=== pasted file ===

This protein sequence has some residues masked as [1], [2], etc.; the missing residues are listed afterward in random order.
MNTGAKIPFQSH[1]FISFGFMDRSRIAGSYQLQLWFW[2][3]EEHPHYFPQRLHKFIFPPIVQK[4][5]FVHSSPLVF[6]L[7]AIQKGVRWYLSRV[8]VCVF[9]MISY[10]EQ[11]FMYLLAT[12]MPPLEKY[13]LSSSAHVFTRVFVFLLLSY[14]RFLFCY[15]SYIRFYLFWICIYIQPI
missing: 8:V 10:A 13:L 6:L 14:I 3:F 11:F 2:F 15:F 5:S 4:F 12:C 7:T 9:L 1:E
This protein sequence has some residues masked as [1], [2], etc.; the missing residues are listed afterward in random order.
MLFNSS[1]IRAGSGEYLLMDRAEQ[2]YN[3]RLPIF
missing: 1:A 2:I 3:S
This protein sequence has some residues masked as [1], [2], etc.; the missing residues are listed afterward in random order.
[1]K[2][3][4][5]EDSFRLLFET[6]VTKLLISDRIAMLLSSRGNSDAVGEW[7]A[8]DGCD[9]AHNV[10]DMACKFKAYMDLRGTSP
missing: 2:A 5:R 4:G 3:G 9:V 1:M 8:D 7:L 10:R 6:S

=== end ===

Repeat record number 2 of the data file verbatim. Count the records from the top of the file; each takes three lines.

This protein sequence has some residues masked as [1], [2], etc.; the missing residues are listed afterward in random order.
MLFNSS[1]IRAGSGEYLLMDRAEQ[2]YN[3]RLPIF
missing: 1:A 2:I 3:S